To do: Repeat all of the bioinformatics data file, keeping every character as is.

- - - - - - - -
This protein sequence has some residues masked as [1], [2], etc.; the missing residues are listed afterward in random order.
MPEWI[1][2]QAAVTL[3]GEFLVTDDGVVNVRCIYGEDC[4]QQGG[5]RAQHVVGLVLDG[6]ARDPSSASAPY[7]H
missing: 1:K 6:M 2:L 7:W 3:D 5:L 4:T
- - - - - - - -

This protein sequence has some residues masked as [1], [2], etc.; the missing residues are listed afterward in random order.
MPEWI[1][2]QAAVTL[3]GEFLVTDDGVVNVRCIYGEDC[4]QQGG[5]RAQHVVGLVLDG[6]ARDPSSASAPY[7]H
missing: 1:K 6:M 2:L 7:W 3:D 5:L 4:T